The Mauryan Empire Was the First Dynasty to Rule Most of India

Buddhist Stupas at Sanchi, Built by Ashoka
Stupas of Sanchi, UNESCO World Heritage site, built by King Ashoka, Mauryan dynasty, Sanchi, Vidisha in Madhya Pradesh, North India, India, Asia. Olaf Krüger / ImageBroker / Getty Images

The Mauryan Empire (324–185 BCE), based in the Gangetic plains of India and with its capital city at Pataliputra (modern Patna), was one of many small political dynasties of the early historic period whose development included the original growth of urban centers, coinage, writing, and eventually, Buddhism. Under the leadership of Ashoka, the Mauryan Dynasty expanded to include most of the Indian subcontinent, the first empire to do so.

Described in some texts as a model of efficient economic management, Maurya's wealth was established in land and sea trade with China and Sumatra to the east, Ceylon to the south, and Persia and the Mediterranean to the west. International trade networks in goods such as silks, textiles, brocades, rugs, perfumes, precious stones, ivory, and gold were exchanged within India on roads tied into the Silk Road, and also through a thriving merchant navy.

King List/Chronology

There are several sources of information about the Mauryan dynasty, both in India and in the Greek and Roman records of their Mediterranean trading partners. These records agree on the names and reigns of five leaders between 324 and 185 BCE.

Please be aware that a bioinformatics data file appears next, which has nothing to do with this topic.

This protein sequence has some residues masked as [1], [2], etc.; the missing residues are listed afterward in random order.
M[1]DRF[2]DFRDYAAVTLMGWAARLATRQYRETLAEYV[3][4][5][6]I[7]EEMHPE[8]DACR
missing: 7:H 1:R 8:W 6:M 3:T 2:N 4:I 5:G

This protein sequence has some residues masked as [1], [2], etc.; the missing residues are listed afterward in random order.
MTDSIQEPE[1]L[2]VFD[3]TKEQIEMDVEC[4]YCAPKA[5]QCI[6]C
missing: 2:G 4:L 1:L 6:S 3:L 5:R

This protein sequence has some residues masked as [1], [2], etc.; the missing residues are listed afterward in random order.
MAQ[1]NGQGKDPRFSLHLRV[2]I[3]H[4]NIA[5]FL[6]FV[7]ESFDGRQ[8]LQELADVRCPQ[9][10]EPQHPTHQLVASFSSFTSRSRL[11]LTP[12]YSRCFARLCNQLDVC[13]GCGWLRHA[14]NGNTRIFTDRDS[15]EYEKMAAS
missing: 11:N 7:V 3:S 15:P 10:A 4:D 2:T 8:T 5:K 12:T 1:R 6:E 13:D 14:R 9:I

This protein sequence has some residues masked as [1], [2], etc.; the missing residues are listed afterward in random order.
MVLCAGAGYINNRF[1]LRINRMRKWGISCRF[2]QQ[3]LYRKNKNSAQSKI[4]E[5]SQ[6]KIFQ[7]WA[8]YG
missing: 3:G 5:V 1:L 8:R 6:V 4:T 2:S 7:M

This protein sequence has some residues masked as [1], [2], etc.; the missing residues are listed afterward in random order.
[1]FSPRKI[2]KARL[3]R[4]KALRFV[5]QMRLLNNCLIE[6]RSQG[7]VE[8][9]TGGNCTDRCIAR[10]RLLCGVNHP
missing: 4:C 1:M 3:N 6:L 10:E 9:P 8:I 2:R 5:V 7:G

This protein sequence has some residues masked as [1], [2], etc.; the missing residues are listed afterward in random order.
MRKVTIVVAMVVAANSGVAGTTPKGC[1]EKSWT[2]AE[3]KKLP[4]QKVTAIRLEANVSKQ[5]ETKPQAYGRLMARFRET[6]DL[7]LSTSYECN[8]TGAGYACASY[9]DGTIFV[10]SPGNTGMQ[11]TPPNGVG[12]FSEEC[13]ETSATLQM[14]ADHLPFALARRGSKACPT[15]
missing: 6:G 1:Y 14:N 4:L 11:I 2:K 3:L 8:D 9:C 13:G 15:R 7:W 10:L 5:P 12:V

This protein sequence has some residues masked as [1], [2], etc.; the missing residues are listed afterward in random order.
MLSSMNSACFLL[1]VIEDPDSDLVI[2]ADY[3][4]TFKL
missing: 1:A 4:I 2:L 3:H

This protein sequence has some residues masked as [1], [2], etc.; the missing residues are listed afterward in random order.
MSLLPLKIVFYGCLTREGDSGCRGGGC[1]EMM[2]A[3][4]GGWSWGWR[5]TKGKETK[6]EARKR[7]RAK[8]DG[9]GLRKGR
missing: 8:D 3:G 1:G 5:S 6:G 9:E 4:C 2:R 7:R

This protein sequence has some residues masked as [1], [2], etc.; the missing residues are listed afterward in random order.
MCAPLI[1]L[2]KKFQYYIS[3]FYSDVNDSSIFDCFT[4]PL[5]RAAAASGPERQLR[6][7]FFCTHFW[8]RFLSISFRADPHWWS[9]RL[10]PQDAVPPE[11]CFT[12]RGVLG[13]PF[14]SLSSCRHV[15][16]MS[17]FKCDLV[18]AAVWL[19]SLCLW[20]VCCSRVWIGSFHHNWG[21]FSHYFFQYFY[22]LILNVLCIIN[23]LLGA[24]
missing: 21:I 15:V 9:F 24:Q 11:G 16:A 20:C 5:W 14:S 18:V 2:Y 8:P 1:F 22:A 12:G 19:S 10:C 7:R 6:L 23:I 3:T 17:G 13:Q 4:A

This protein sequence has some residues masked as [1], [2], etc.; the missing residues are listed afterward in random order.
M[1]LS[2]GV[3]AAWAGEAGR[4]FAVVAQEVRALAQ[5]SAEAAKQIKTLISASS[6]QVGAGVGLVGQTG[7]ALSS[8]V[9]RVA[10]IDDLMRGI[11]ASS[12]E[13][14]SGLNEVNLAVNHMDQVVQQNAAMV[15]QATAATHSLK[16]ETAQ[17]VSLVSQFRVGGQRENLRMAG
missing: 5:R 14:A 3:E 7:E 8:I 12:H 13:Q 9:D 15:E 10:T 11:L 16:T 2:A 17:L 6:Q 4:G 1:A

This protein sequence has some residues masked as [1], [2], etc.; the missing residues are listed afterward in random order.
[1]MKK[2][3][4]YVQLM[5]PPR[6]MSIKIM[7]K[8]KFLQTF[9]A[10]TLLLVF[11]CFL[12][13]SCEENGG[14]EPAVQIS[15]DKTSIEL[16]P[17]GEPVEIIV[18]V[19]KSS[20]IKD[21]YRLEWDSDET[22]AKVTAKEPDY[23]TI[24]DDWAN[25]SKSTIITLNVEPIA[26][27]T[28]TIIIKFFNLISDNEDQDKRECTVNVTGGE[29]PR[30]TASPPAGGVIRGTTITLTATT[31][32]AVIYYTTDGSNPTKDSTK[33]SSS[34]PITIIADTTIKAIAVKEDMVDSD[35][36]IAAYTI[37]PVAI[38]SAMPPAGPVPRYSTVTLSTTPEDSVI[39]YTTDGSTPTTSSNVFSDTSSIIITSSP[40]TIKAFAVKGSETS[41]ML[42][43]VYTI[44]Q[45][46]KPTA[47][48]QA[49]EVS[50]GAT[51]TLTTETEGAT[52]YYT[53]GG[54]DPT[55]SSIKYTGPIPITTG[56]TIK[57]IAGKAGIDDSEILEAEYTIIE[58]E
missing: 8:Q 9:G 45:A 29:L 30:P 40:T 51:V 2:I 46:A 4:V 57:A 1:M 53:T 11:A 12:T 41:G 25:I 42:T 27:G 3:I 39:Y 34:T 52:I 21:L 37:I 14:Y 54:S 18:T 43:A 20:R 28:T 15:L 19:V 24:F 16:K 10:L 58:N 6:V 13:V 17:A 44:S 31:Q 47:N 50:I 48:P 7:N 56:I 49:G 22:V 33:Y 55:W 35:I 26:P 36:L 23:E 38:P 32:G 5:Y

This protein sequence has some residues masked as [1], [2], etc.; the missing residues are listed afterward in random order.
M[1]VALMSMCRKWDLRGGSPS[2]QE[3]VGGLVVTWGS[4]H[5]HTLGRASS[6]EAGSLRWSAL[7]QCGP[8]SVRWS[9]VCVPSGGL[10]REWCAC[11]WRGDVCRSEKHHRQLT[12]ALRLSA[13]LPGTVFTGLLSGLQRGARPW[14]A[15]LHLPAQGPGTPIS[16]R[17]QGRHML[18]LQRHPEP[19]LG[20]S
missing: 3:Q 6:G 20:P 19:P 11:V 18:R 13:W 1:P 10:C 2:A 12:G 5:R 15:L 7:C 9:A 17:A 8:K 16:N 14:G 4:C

• Chandragupta Maurya 324–300 BCE
  • Bindusara 300–272 BCE
  • Asoka 272–233 BCE
  • Dasaratha 232–224
  • Brihadratha (assassinated in 185 BCE)

Founding

The origins of the Mauryan dynasty are somewhat mysterious, leading scholars to suggest that the dynastic founder was likely of a non-royal background.

Chandragupta Maurya established the dynasty in the last quarter of the 4th century BCE (circa 324–321 BCE) after Alexander the Great had left Punjab and the northwestern parts of the continent (circa 325 BCE).

Alexander himself was only in India between 327–325 BCE, after which he returned to Babylon, leaving several governors in his place.

Chandragupta ousted the leader of the small Nanda Dynasty polity ruling the Ganges Valley at the time, whose leader Dhana Nanda was known as Agrammes/Xandrems in Greek classical texts. Then, by 316 BCE, he also had removed most of the Greek governors, expanding the Mauryan realm to the northwest frontier of the continent.

Alexander's General Seleucus

In 301 BCE, Chandragupta battled Seleucus, Alexander's successor and the Greek governor who controlled the eastern sector of Alexander's territories. A treaty was signed to resolve the dispute, and the Mauryans received Arachosia (Kandahar, Afghanistan), Paraopanisade (Kabul), and Gedrosia (Baluchistan). Seleucus received 500 war elephants in exchange.

In 300 BCE, Chandragupta's son Bindusara inherited the kingdom. He is mentioned in Greek accounts as Allitrokhates/Amitrokhates, which likely refers to his epithet "amitraghata" or "slayer of foes". Although Bindusara did not add to the empire's real estate, he did maintain friendly and solid trade relationships with the west.

Asoka, Beloved of the Gods

The most famous and successful of the Mauryan emperors was Bindusara's son Asoka, also spelled Ashoka, and known as Devanampiya Piyadasi ("the beloved of the gods and of beautiful looks").

He inherited the Mauryan kingdom in 272 BCE. Asoka was considered a brilliant commander who crushed several small revolts and began an expansion project. In a series of terrible battles, he expanded the empire to include most of the Indian subcontinent, although how much control he maintained after the conquering is debated in scholarly circles.